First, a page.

According to the Google Play developer content policy, Google wants to build "the world's most trusted store for apps and games." With this in mind, the company has updated the developer policy with examples of things that will get your app removed from the store, such as sexually explicit material, excessive graphic violence, or use of drugs, plus some 'metadata' app listing items which are now not allowed.
The listing is an important part of how an app is promoted to customers. Read More
The Android Pay landing site (android.com/pay) has just been revamped with some more eye-catching elements. I haven't heard anybody complain that Android Pay's landing site is too drab, but this new site definitely looks quite a bit nicer. (You can check out the old one here.)
When you get to the site, you're hit with a splash of color, some "tap. pay. xxxxx." text, and a Nexus 6P or 5X demonstrating these actions (oddly, they didn't go with the Pixel or Pixel XL for this). Some of the 5Xes have curiously small bottom bezels. Read More
Google started offering live cases back in the Nexus 6 era, but the product was more fleshed out earlier this year with support for the Nexus 6, 5X, and 6P. Now, you can order Live Cases for the Pixel in addition to the last-gen Nexus phones, including the stunning Artwork Live Cases. Read More
The Pixel's review embargo just lifted earlier today, and reviewers have been very impressed with both the speed of the phone's 12.3MP shooter and the quality that its images capture. In his review of the Pixel, David said it has "the best smartphone camera on the market." Marc Levoy, the lead of a computational photography team at Google Research, discussed with The Verge just how much the software assists in making the Pixel's camera so damn good. Read More
Google Chrome has traditionally been available in four 'channels' - Stable, Beta, Dev, and Canary. Beta and Dev are progressively buggier and unfinished than Stable, and Canary is the definition of bleeding-edge. Canary builds are released automatically every day, with no manual testing, and are prone to more bugs than all the other channels.
Until now, the Canary channel has only been available for Windows and Mac (not even desktop Linux). Google has just published Chrome Canary onto the Play Store, starting with build 56.0.2891.8. There aren't any noticeable changes here as opposed to Dev, but in the future, this should be the first place to spot new features. Read More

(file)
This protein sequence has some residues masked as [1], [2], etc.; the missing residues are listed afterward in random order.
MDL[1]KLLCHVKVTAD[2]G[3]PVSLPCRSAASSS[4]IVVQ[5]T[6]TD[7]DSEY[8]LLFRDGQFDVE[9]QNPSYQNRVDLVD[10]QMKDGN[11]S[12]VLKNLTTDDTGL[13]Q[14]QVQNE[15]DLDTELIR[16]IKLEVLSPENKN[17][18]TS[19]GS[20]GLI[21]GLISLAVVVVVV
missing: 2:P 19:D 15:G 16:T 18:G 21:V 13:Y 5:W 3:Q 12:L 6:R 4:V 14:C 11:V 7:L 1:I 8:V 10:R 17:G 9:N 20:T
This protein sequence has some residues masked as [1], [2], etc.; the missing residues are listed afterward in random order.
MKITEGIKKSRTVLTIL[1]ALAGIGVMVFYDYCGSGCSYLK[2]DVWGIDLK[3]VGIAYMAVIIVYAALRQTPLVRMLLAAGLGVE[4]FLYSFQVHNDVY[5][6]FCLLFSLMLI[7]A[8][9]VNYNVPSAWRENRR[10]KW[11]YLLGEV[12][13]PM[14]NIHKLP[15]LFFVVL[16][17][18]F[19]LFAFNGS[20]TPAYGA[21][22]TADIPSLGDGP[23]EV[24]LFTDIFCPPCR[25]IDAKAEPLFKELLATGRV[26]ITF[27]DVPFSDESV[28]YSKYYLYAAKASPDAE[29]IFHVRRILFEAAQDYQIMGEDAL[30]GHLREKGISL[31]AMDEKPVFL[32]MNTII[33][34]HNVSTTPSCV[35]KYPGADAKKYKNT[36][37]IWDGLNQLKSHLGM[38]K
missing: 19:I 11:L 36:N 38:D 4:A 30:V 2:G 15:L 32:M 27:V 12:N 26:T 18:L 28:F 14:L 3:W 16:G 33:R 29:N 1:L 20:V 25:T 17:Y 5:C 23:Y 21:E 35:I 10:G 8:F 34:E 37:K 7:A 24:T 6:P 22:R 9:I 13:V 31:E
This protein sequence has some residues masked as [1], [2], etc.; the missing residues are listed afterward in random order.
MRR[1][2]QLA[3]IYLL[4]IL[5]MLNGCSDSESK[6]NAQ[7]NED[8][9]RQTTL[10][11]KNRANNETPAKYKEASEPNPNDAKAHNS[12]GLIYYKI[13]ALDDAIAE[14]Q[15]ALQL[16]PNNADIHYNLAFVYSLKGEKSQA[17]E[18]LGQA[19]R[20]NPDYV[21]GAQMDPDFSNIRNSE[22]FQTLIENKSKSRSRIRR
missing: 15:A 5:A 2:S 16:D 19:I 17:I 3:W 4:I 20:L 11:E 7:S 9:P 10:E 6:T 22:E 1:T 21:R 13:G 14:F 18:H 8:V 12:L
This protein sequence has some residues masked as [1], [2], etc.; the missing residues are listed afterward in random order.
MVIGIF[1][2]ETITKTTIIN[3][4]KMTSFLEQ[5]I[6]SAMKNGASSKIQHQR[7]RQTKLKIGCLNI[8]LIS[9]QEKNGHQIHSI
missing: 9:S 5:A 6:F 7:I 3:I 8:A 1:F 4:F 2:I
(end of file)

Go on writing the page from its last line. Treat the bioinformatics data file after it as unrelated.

Google is pushing Assistant in a number of products, including the Pixel, Allo, and Google Home. Ars Technica stumbled upon a bit of an Easter Egg in the Pixel's implementation of Assistant, and it's pretty bonkers. If you tell the phone "I'm feeling lucky," it goes into full game show host mode. Read More
Email can be overwhelming, so it's useful to get someone else to manage it for you. Failing that, a computer should be able to take over the task. Google's Inbox has been doing this for a while now, with cool features like bundles, smart replies, digests and snoozing until later. A new feature, Templates, has just appeared in the web version of Inbox, which makes email even easier.
Templates are basically preset text snippets that can be inserted into emails. The user manages these and can create or delete a template. For example, if you want a custom signature, or some blurb about confidentiality when emailing an attachment, you could use a template for either. Read More
Google's new smartphones, the Pixel and Pixel XL, are a watershed moment for the company. They're Google's attempt to define itself as a hardware manufacturer worthy of comparison not just to Apple's iPhone, but the very products its Android operating system has allowed to flourish over the past eight years. Or, as the refrain goes: Google is finally going to compete with other smartphone manufacturers.
This narrative can get in the way of discussing the Pixel for what it is (a smartphone), so I'll try to avoid confusing what this phone means to Google as a company and what it means to you as a consumer. Read More
Back in August, Google started testing out a second tab in the Google app and Google Now (RIP), dividing content between the main feed and a secondary one called Dashboard.
Over the past couple of weeks though, Google has been undergoing more tests with this tab and it seems that the team has now settled on a name and look and idea behind it. It's called "Upcoming" and the icon looks a little better than the previous one with the antenna.
There's a new blue overlay in the app to catch your attention toward the upcoming tab and once you open it, you'll see a few cards detailing what content will show up there. Read More
Some months ago, Google looked to be rolling out a new interface for notifications in the Google+ app. No sooner did we report on it than Google removed the new notifications with a server-side switch. Google giveth, and Google taketh away. Today, Google giveth. The new G+ notifications appear to be rolling out for real. Read More